Policy USPs

Here are some of the standout features of the ‘Young Scholar Advantage’ child plan –
Death Benefit (In case of the demise of the insured individual)

1.    Aviva will pay Sum Assured to the deceased’s family

2.    The company will also bear the expenses for paying all the subsequent premiums, excluding rider premium into the deceased person’s fund. This makes sure that the corpus the parent had planned for is made available to his child even after his death.

3.    The plan will continue to be in force with all the investment benefits intact for the child till maturity.

Loyalty Addition
1.    Aviva will allocate “Loyalty Additions” to the selected investment options (funds), provided the insured parents continuously pay all due premiums.

2.    At the end of the 11th year of the policy, the Loyalty Addition will be 1.5% of Fund Value with regard to regular premiums. For the following years of the policy term, the additions will be made at the end of every subsequent 2nd policy year till the policy matures.

3.    Loyalty Additions will be allocated even after the death of the policy owner.

Maturity Benefit

1.    On maturity, the insured person will get the Fund Value with regard to both regular premiums and Top-up premiums, on top of accrued Loyalty Additions, if any as on the maturity date. The beneficiary (read, the child) will be entitled to this Maturity Benefit in the event of the demise of the parent before the end of the policy term.

2.    A so-called ‘Settlement option’, which can be opted for at maturity, allows the policyholder to keep the money invested in the fund even after maturity, ensuring that the sponsor gets the same systematically over a period of 1 to 5 years.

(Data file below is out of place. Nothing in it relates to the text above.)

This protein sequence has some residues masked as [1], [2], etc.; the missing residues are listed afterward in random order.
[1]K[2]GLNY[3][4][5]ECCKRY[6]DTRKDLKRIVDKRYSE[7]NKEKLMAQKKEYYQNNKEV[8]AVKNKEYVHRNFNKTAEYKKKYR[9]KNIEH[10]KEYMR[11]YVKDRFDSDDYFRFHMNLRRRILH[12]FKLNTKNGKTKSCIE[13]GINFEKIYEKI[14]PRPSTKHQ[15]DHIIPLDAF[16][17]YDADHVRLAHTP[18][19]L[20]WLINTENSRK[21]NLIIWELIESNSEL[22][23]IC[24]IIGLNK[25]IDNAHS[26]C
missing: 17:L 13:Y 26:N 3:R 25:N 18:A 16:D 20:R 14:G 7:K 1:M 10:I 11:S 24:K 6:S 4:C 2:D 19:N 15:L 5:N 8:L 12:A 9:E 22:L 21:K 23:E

Riders – As you might be aware, riders are additional components of an insurance plan that enhance or restrict the benefits which are otherwise payable, thereby offering the policy owner the flexibility to change the scope of the original policy.
The ‘Young Scholar Advantage’ plan comes with the following three riders –
Child Education Rider

Aviva will pay a specific monthly amount, as calculated by the insured parent during inception, throughout the Policy Term to facilitate an uninterrupted education of the child in case of the parent’s demise.

Comprehensive Health Benefit Rider

The insurer pays the Sum Assured immediately when the parent suffers from a crippling disability or a pre-specified critical illness. Moreover, Aviva will waive off future premiums, and commit to paying all remaining premiums as a lump-sum amount into the fund. This lets the policy continue unabated, with investment benefits in place.

Term Plus Rider

An ‘Aviva Term Plus Rider’, if chosen by the insured parent while buying the child plan, makes it mandatory for the company to pay an extra fixed amount in case of the parent’s death.
Tax benefits-  The policy owner can claim tax benefits under Section 80 C of the Income Tax Act. Plus, Maturity and Death Benefits are exempt from taxes, as per SEC 10 (10)D of the same Act.
Limitations – The ‘Young Scholar Advantage’ plan from Aviva allows complete withdrawal only after 5 policy years.